At the Council on Foundations Global Grantmaking Institute (GGI), participants grappled with the fact that wicked problems do not have single-sourced solutions, nor is there a clearly demarcated path leading to success in overcoming these problems. Our esteemed faculty gently but ever so consistently prodded us to accept that despite our best intentions as grantmakers, we will fail. This was no easy task in a room full of determined individuals representing foundations with mission statements that express the intention to end poverty and alleviate suffering.
A few years ago, a Guatemalan organization called the Women’s Association for the Development of Sacatepéquez (AFEDES), an International Development Exchange (IDEX) grant partner since 2005, discovered something troubling: Its programs were not making much of an impact.
At the Council on Foundations’ Global Grantmaking Institute (GGI) this week, participants are examining the essentials in the effective global grantmaker’s toolkit: our hearts, minds, stomachs, and ears.
Roughly 80 percent of the coastal mangroves around the coastal Colombian town of Tumaco have been lost through deforestation, urban development, and contamination from frequent oil spills. The area is a hub for industrial storage and transportation of petroleum, and during most of the last 15 years, the remaining mangroves were preferred hideaways for armed groups to stash drugs or even bodies.
The journey of a thousand miles begins with a single step. We hear that phrase and understand that the most difficult tasks are accomplished one step at a time, with resolve and long-term dedication. And I would add, with the help of each other.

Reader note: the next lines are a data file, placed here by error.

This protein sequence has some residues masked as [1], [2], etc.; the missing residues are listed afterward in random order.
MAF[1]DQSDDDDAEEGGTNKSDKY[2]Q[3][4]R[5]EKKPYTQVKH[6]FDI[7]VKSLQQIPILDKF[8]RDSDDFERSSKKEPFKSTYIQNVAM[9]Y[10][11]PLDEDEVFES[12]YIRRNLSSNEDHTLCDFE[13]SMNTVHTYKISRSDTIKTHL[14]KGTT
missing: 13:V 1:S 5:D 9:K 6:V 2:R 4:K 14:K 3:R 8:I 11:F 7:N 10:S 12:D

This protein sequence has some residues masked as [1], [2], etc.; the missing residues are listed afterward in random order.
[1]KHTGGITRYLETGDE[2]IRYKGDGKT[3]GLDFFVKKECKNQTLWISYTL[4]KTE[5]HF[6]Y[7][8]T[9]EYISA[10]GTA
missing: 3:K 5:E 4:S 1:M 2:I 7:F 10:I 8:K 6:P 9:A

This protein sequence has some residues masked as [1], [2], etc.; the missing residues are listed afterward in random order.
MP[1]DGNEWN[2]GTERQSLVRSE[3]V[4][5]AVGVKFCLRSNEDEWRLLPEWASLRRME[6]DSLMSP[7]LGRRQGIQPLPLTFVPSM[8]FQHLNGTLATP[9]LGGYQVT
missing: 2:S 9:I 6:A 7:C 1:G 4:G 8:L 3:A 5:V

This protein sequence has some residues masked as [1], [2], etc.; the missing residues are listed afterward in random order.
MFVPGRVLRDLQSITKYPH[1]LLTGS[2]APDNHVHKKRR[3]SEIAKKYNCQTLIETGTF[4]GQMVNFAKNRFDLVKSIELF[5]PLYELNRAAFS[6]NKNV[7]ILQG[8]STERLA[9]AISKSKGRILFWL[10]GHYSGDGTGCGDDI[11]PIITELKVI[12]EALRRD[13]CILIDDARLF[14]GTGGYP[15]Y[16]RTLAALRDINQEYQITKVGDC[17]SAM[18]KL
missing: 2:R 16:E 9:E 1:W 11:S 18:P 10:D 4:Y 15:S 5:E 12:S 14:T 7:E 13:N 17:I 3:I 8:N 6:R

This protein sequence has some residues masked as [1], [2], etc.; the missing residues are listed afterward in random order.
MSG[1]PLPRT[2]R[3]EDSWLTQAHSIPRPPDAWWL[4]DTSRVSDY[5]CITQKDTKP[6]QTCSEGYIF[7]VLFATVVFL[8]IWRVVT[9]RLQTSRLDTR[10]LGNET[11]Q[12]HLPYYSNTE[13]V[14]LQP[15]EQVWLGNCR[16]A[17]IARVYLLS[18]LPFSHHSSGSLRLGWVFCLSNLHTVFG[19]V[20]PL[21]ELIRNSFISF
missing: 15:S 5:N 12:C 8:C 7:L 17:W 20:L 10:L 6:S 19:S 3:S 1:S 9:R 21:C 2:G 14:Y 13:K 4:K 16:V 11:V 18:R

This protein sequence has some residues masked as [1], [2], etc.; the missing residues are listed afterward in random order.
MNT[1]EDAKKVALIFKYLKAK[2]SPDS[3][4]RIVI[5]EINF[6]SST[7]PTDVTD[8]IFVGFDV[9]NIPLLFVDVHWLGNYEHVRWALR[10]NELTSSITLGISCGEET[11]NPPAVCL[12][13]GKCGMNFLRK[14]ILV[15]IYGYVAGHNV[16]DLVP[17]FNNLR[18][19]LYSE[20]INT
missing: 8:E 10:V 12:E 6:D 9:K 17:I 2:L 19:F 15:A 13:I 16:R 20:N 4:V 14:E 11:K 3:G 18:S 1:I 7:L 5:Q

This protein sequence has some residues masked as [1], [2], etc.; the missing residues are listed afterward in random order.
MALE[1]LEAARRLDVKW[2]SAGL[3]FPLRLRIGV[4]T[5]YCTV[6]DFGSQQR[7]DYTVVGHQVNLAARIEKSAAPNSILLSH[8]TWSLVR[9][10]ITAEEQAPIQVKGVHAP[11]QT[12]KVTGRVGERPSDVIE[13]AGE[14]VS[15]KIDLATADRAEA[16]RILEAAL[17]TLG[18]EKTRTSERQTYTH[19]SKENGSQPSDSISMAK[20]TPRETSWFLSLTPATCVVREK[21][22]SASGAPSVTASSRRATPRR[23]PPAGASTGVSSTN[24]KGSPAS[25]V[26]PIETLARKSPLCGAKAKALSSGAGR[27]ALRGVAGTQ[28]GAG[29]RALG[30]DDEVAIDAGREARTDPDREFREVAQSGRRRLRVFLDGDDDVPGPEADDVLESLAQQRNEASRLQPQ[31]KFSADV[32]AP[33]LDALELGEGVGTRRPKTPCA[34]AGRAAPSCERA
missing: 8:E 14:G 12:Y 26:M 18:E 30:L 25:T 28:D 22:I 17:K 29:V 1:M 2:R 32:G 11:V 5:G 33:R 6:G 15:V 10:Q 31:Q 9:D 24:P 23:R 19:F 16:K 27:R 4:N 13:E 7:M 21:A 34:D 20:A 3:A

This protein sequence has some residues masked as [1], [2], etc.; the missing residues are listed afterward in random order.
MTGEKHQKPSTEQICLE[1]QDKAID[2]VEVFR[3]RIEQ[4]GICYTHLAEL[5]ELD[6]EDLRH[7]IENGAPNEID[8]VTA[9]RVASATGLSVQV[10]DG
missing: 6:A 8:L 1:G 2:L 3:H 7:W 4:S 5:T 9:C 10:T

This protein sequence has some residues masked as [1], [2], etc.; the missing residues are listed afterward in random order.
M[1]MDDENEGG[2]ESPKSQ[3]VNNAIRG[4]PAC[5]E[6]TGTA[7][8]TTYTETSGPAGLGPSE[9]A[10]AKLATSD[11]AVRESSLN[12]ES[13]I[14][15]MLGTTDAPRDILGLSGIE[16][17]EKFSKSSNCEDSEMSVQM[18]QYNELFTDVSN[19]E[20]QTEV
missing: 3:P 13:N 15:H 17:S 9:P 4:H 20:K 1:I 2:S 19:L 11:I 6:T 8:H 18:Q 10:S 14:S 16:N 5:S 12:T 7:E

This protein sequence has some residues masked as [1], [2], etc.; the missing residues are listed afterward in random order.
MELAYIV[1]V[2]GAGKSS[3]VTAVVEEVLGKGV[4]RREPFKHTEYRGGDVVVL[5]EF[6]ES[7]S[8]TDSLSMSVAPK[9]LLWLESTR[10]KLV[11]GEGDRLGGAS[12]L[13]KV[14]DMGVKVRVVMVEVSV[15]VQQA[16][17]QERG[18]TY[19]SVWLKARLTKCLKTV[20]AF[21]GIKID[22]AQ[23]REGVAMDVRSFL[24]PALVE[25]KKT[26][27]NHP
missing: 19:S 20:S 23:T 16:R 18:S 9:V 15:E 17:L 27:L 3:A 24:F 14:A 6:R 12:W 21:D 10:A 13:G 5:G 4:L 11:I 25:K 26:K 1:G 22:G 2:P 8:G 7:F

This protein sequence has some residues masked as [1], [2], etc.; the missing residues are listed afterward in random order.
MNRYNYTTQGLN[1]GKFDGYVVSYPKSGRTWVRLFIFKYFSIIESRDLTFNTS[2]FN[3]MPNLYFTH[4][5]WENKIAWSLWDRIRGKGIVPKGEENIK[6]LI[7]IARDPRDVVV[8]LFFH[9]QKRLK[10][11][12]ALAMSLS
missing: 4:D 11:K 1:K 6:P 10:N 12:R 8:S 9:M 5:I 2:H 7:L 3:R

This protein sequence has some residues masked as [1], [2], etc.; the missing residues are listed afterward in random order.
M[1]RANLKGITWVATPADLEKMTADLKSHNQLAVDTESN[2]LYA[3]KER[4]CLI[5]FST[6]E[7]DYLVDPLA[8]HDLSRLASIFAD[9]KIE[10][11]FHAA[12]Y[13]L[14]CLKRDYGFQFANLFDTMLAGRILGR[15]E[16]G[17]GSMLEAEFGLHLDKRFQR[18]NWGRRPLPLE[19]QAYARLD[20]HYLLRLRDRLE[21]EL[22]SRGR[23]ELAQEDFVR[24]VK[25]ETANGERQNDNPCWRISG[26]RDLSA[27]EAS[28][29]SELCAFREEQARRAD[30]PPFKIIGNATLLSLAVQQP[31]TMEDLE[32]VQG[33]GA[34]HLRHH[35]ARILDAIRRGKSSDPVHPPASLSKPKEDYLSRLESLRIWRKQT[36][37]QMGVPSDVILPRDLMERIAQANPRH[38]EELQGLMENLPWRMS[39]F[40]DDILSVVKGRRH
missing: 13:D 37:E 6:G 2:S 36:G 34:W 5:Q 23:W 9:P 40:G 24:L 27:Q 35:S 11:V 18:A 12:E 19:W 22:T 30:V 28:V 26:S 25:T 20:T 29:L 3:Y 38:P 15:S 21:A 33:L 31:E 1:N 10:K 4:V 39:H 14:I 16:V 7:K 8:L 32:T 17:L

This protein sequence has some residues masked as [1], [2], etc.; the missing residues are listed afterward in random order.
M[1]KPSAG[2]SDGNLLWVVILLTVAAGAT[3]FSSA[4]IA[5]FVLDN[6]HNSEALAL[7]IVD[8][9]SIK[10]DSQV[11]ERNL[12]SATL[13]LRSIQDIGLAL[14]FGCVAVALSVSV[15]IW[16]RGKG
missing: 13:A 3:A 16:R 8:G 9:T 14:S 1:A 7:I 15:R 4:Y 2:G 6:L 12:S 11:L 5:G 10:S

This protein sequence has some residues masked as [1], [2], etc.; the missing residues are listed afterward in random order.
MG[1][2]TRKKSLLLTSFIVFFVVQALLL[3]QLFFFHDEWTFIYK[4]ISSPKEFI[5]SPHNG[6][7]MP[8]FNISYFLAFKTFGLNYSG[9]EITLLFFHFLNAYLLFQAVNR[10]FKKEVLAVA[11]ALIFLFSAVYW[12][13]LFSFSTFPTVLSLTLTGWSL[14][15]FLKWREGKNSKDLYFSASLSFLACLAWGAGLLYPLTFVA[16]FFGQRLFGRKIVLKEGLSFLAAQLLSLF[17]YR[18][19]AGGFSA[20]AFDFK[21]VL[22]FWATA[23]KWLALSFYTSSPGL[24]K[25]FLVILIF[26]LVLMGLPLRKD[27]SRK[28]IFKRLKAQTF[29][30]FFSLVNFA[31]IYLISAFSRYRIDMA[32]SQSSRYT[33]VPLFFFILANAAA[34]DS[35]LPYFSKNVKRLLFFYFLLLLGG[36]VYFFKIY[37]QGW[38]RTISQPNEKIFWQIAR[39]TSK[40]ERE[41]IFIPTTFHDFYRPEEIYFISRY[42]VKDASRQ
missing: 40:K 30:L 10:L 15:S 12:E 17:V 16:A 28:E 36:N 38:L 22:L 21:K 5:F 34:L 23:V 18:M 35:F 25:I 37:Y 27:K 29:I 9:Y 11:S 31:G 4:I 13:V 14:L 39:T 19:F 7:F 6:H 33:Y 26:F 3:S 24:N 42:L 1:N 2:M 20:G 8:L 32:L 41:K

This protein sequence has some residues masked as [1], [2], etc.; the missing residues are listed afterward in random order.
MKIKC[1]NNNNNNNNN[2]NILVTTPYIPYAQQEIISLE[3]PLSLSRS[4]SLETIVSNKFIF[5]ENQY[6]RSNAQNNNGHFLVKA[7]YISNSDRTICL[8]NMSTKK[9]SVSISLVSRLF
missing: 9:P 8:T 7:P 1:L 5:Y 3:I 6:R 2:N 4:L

Every year, International Corporate Philanthropy Day is observed on the last Monday in February to “raise awareness of corporate-community partnerships and inspire businesses around the world to engage further.” But did you know that the three most important words in the previous sentence are corporate-community partnerships?
I’m just back from an incredible visit to the Angkor Temple complex in Cambodia. It’s an area I’ve wanted to visit for some time, and I also have the added benefit of being able to see American Express philanthropic dollars at work there.
It’s International Corporate Philanthropy Day, when the business community celebrates achievements in philanthropy and corporate community partnerships. At General Mills, we’re celebrating by releasing the results of our global volunteer survey, which shows that our employees, no matter where they work around the world, are deeply committed to improving the lives of our neighbors in the communities where we work and live.
I used to question the value of conferences. They are expensive when you add up the flights, hotels, meals – Isn’t that money better spent on programmatic work that directly serves our grantees? As foundations we rightly and continually scrutinize our administrative expenses. We owe that to our donors and grantees.
The family philanthropy blog series on Re: Philanthropy wraps up today – coinciding with the end of early bird registration for the Family Philanthropy Conference in February. Planning Committee member Daniela Fainberg discusses how Fusion will be “a unique place to get inspired, improve your philanthropy, and birth ideas that will ultimately create greater impact.”